Renewal Project becomes classroomDoug Conway
A hole new world for construction students
A gnarly tree root holds up a multi-million dollar project for two months; a tiny piece of asbestos throws another spanner in the works. Welcome to the real world.
Trinity construction students are learning first-hand, on their own doorstep, about the practical problems some of them may soon be seeing in professional life.
For them the School’s Renewal Project is not just a massive building project but an educational experience.
Wearing hard hats and high vis vests on a site tour, they saw for themselves some of the unforeseen obstacles that are part and parcel of the construction industry.
The tour was part of a student engagement initiative that will not only better equip them for their exams but also make them “a bit more street smart” before entering the workforce, according to Scott Swann, Trinity’s Director of Major Projects.
He showed them the deep hole in the Seaview St nature strip that was supposed to become a sewer manhole as part of the Renewal Project.
But the roots of a Moreton Bay fig, chopped down years ago but not documented on any council map, had other ideas.
They were so deeply entangled around underground gas, water, electricity and Telstra lines that further excavation was impractical, and the manhole had to be moved, causing a delay estimated at six to eight weeks.
Mr Swann also explained to students how a small piece of asbestos discovered during demolition of one house on Seaview St led to another setback. The asbestos had to be reported to authorities, and disposed of safely; an independent hygienist then ordered an inspection and testing of all adjoining demolition sites before work could proceed.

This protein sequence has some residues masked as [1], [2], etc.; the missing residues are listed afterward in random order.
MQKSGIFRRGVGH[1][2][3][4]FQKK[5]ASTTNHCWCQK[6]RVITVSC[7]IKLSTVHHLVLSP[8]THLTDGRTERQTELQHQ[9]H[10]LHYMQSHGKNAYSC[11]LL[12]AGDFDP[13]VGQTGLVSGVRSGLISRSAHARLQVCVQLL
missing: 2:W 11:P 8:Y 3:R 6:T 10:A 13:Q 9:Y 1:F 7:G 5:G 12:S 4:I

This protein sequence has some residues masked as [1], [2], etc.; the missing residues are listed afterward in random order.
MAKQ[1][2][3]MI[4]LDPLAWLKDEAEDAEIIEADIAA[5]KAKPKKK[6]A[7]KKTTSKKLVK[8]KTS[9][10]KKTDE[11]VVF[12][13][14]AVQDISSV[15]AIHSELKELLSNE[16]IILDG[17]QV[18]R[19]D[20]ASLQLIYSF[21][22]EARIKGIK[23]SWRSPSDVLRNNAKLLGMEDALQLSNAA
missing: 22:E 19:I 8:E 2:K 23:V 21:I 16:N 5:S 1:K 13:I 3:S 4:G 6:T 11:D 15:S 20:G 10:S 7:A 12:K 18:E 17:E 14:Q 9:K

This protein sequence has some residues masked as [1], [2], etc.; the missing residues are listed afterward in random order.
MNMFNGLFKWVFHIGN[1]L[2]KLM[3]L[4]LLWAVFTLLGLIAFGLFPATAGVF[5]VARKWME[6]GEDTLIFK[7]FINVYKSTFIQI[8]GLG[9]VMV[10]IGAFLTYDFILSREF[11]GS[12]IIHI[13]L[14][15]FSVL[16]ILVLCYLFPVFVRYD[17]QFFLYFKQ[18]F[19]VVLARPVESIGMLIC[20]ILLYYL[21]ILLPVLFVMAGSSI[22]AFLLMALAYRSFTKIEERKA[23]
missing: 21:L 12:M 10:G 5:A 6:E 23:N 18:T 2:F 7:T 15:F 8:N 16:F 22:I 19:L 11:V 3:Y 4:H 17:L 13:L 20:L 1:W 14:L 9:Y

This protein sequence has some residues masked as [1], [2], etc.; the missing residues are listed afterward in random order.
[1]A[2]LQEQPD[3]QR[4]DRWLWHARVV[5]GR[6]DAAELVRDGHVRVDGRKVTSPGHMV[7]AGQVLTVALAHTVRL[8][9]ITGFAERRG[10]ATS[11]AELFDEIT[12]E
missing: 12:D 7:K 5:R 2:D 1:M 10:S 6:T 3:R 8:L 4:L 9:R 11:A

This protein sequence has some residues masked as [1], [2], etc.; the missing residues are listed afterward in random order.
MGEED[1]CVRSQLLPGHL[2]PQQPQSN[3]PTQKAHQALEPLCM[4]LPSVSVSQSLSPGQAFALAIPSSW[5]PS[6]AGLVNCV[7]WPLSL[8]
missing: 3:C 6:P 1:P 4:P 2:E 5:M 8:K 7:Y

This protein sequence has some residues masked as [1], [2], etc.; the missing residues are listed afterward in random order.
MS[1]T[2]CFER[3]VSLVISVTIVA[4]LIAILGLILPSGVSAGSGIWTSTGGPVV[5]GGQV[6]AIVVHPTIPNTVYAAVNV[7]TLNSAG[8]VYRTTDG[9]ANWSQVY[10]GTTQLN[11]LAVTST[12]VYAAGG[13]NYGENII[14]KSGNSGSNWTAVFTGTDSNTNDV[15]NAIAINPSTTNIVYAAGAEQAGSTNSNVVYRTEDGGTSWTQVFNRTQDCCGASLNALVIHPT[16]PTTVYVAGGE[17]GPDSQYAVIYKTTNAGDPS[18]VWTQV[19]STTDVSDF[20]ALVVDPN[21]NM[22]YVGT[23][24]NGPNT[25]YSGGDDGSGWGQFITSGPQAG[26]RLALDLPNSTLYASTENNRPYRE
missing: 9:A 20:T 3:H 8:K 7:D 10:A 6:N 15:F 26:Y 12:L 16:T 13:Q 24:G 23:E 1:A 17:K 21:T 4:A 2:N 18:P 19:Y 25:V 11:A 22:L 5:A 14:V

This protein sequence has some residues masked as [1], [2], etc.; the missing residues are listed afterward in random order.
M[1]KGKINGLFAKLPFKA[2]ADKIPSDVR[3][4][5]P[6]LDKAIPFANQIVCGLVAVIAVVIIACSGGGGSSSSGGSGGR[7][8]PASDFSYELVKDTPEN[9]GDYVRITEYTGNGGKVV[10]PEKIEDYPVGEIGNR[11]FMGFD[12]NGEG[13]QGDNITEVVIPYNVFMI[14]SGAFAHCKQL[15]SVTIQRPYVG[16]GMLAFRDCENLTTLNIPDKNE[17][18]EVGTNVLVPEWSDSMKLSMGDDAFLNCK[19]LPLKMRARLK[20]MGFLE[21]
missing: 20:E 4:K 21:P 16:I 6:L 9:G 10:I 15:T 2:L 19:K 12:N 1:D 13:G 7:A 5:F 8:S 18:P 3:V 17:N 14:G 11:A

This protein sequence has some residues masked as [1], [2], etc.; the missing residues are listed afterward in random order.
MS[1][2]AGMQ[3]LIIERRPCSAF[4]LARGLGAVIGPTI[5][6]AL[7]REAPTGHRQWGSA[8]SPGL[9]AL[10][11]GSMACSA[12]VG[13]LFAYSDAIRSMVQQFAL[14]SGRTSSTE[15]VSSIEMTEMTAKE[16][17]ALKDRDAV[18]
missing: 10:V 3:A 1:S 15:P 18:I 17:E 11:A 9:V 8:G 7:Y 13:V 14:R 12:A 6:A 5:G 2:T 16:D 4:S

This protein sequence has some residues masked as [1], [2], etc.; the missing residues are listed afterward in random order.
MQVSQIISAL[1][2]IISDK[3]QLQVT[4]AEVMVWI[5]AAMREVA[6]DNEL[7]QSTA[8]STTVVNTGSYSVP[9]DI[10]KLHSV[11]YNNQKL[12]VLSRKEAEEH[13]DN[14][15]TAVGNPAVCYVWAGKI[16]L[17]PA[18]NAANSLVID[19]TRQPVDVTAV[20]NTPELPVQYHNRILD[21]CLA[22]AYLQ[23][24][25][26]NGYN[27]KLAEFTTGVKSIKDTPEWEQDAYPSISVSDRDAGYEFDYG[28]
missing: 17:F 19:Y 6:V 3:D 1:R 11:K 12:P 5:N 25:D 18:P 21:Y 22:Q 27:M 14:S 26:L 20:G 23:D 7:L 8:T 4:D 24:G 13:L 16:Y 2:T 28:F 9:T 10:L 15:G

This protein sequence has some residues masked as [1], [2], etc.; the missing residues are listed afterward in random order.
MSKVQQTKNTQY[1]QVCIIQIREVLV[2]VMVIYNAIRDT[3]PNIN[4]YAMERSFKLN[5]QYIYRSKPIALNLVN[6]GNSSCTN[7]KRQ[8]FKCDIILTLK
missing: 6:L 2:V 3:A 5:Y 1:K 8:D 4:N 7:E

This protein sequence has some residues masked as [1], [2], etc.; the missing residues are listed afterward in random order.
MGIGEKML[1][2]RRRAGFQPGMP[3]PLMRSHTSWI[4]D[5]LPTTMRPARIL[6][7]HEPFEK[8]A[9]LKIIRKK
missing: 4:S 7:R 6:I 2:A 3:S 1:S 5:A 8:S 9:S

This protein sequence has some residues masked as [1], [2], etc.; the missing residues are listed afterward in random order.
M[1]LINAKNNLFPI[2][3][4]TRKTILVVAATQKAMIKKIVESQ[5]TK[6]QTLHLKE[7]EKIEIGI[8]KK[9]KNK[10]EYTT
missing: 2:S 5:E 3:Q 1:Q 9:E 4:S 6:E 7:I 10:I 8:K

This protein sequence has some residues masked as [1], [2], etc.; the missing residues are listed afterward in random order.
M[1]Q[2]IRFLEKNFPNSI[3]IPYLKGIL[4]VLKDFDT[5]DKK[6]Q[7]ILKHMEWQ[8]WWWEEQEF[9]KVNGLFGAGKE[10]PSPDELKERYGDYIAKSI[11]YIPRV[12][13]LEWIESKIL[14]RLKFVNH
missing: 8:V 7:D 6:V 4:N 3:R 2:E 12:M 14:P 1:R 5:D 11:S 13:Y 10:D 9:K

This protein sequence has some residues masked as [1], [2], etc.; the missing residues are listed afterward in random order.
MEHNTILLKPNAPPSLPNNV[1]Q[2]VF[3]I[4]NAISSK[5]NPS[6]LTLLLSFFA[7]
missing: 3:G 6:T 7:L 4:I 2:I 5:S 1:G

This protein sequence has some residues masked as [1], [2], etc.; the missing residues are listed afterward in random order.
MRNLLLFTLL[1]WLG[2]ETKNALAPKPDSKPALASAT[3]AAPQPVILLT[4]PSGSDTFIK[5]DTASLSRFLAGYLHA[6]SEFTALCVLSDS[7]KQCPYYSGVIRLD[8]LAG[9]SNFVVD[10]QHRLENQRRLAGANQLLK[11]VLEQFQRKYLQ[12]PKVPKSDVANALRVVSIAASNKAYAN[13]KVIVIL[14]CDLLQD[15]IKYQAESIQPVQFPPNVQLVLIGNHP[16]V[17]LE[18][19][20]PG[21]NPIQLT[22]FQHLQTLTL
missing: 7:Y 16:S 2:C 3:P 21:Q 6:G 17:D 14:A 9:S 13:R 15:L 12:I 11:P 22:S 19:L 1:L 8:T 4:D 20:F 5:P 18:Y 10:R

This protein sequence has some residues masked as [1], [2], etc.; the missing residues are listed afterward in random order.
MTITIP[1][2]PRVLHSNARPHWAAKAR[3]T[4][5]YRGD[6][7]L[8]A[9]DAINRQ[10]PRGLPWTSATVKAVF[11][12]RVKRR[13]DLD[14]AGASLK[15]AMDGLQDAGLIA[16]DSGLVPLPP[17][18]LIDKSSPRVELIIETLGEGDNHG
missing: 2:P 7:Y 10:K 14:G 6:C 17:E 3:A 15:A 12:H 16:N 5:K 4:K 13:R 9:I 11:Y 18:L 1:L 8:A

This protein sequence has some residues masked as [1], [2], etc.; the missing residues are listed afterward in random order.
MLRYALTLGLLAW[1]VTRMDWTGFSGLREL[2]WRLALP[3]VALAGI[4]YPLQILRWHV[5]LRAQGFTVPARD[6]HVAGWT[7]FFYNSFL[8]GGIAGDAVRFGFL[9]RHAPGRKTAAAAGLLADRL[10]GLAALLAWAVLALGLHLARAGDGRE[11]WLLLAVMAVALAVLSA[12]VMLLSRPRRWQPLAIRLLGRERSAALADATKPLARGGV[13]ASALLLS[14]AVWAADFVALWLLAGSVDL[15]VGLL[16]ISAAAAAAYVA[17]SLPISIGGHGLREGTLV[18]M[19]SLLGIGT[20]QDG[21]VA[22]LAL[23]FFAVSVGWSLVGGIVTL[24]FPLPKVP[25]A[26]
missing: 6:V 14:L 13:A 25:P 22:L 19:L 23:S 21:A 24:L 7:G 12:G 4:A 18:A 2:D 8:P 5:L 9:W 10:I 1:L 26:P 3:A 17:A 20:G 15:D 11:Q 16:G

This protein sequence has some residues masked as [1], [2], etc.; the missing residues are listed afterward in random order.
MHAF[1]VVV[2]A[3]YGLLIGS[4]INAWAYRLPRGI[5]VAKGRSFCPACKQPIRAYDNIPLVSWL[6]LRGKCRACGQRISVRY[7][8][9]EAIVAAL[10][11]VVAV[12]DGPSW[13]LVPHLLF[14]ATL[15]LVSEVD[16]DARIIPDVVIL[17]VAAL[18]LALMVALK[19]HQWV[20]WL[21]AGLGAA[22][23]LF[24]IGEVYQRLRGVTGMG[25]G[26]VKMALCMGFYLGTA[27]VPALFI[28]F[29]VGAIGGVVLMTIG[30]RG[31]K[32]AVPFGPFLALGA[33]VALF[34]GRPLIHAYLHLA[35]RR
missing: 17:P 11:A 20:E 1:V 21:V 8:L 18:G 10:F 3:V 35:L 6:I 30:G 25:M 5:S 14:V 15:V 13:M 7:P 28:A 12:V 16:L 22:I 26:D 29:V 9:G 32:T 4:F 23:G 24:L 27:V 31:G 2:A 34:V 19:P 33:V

The students, accompanied by Head of TAS Carlos Ramos, said they found the experience useful and informative.
“We learn in class about the different laws that apply, but here we are seeing them in practice,” said Jake V (12He).
“It’s good that it’s happening right here at school,” said Jacob N (12Sc). “It exposes us to what is happening in the real world, the setbacks, the tree, the traffic, work times, all the things that have to be considered in plans.”
The students, through the School, had already acquired their “white cards” after completing a two-day WorkCover risk management course.
They were given the induction course at the Summer Hill site project office of builders Hansen Yuncken, the same course undertaken by all onsite workers.
It covered issues such as safety equipment, site rules (no music, no mobiles while walking), accident and emergency procedures, allowed working hours, noise and dust-free times (essentially 12-2pm) and the use of fencing to segregate students from work sites.
“The idea is to give them live experience on a live site, to learn from a real builder, to see what the risks are, and to get a feel for what’s involved,” said Mr Swann.
“It will help them to know what they can realistically expect to see in a work environment and make them a bit street wise. Too many these days can be thrown in the deep end.”
The induction course and site tours are being made available to Middle and Senior School construction students, some of whom will also go on work placements with Hansen Yuncken.
This article originally appeared in our December Edition of Trinity News.
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